Add in basic agility obstacles such as jumps, tunnels, and weave poles. As your pup progresses, introduce more complex agility exercises to challenge them.

Ensure your pup is comfortable with the various agility equipment to help them perform their best. As you train your pup, it is important to remain patient and positive.

Praise your pup for a job well done, and give them plenty of treats. This will help keep their enthusiasm high and encourage them to keep learning.

Try to practice regularly. This will help your pup stay focused and will reinforce the commands and techniques.

Success in agility takes time, but with consistent practice, your pup can become a pro! If you have any questions or need help with your agility training, consider seeking out an experienced trainer. They can offer personalized advice and provide guidance to help you and your pup reach your goals. With their help, you and your pup can be a formidable duo in the agility ring!

Basic Training

When it comes to dog agility training, starting off with the basics is key. There are several basic commands and skills that every pup should know before you move on to the more advanced levels. Start by teaching them general obedience like ‘sit’, ‘stay’, ‘heel’, ‘come’ and ‘down’.

Mastering the basics will ensure that your pup will have the discipline and focus to progress onto more complex agility courses. Once your dog has the basics down, you can start introducing obedience exercises, such as weaving poles and negotiating jump hurdles.

Consider enrolling them in agility classes so they can practice with other dogs and learn from experienced instructors. This can also help you and your pup to learn more about the sport, as well as the rules that come with it. Most importantly, have fun and remember that positive reinforcement will help your pup to master agility.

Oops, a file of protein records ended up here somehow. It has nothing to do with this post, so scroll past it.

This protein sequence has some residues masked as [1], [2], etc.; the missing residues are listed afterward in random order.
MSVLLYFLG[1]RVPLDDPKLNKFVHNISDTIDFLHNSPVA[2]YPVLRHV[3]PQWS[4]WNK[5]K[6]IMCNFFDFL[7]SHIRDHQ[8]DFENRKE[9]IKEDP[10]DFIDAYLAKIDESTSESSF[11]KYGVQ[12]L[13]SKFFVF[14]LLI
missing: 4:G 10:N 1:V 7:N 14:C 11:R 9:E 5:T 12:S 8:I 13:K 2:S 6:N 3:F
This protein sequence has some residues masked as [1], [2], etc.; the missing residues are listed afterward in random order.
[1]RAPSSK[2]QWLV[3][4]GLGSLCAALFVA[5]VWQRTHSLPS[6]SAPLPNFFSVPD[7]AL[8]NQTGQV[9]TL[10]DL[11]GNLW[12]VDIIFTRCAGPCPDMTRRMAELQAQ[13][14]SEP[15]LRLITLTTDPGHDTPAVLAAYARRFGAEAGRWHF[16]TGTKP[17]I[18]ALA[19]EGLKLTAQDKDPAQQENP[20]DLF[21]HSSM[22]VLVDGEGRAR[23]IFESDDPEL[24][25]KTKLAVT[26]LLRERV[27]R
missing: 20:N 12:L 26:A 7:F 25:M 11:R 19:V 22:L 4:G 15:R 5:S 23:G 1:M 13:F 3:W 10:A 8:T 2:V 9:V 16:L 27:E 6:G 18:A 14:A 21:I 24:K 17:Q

Advanced Training

Advanced training is essential for anyone looking to excel in dog agility. To take things to the next level, start by mastering basic skills such as weaving, jumps, and contacts.

Once those are solid, move on to more challenging drills. You’ll want to work on timing and consistency to help your dog trust you and become more confident.

You’ll also need to focus on cueing, so your pup understands your commands. Start tackling sequences, so your dog is ready for competition.

Training should be fun for both you and your pup. Take your time and don’t push your pup too hard.

Start slowly and gradually increase the difficulty of drills. Work on one skill at a time, and use treats and praise to reward your pup. With consistent training and a positive attitude, you’ll be able to work towards becoming an agility master.


Dog agility can be a great way for you and your pup to bond and get some exercise. To get the most out of it though, you’ll need to know the basics.

As far as equipment goes, you’ll need a few necessities like an agility tunnel, a dog walk, and a pause table. If you’re looking for some extra fun, you can also invest in optional items like weave poles and a tire jump. Rules-wise, there are two main types of classes you can enter: standard classes, which follow the rules set out by the AKC and non-standard classes, which are more free-form.

You’ll need to get your pup training. Start with the basics like sit, stay, and come, then move on to more advanced exercises like the compass and serpentines.

Put the time in and you’ll both have a blast. So don’t be afraid to get out there and get started on your agility journey!

Megan Turner